Ag commissioner meets with farmers impacted by Florence, takes aerial tour of damage
COLUMBIA, S.C. – South Carolina Commissioner of Agriculture Hugh Weathers surveyed crop damage from Tropical Depression Florence on Tuesday during an aerial tour of Chesterfield, Dillon, Florence, Horry, Marlboro and Marion counties.
Joined by Congressman Tom Rice from South Carolina’s 7th congressional district, Weathers met with farmers in Dillon, Marion and Lake City before returning to Columbia.
“We had good engagement with upwards of 60 farmers who verified what we suspected: Cotton was most impacted by high wind, followed by peanuts damaged by drenched soil, and soybeans whose pods were blown from the plants,” Weathers said, according to a news release.
“No crop was a total loss; those that suffered the most were the closest to harvest.”
Weathers told the farmers at one of the stops that this has become all too familiar.
“One of the farms we visited today, I’ve actually visited that same farm two of the last three years because of natural disasters,” he said.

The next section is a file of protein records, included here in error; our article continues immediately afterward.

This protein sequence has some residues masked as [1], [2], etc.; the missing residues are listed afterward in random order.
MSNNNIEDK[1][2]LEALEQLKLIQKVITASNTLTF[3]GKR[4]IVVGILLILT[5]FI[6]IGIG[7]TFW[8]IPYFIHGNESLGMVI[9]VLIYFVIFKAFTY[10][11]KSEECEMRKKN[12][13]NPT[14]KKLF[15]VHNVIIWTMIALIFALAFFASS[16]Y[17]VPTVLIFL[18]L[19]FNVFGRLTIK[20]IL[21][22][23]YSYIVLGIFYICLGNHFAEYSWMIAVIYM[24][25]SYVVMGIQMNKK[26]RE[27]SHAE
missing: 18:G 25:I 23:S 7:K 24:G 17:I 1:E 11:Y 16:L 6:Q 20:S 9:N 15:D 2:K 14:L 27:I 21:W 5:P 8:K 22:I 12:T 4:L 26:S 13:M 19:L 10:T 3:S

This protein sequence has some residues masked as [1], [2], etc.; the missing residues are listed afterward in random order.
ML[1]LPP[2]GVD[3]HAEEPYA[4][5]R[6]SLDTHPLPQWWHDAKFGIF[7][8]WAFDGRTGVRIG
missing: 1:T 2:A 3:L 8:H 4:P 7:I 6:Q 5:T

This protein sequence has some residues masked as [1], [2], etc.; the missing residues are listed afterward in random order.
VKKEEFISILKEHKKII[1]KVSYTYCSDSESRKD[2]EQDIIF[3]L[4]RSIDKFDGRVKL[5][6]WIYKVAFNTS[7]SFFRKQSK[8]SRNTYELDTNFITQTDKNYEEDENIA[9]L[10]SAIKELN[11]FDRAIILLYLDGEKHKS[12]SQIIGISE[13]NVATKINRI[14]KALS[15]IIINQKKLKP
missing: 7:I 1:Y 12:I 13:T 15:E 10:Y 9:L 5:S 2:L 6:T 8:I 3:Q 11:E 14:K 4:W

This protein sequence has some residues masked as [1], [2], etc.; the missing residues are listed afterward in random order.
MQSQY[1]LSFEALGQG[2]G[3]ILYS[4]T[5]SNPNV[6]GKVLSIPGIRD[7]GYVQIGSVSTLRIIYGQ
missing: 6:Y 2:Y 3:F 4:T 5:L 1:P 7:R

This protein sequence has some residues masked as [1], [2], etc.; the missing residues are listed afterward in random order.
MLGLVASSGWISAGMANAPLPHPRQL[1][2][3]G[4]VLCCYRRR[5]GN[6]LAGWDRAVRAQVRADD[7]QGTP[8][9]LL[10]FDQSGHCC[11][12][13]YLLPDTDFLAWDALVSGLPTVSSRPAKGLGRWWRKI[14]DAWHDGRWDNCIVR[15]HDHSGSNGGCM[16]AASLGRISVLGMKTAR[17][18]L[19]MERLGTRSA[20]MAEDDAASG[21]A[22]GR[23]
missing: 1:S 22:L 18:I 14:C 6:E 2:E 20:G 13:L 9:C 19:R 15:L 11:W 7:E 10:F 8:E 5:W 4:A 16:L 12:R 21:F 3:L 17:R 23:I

“Dillon, Marion, Marlboro Counties – in that order – appear to be the most severely impacted by crop damage.”
Weathers said he believes the crop damage from Florence falls between that from the 1,000-year flood ($330M-plus) in 2015 and Hurricane Matthew (55M) in 2016.
“Today we had important conversations about our path forward,” he said. “We must be certain that agriculture is at the table and included when we analyze the financial impact of Florence.
“There are no more farm disaster programs that might have come to the rescue eight or 10 years ago. Agriculture needs to be a part of the business, residential and transportation losses reported by Governor McMaster to the federal government.”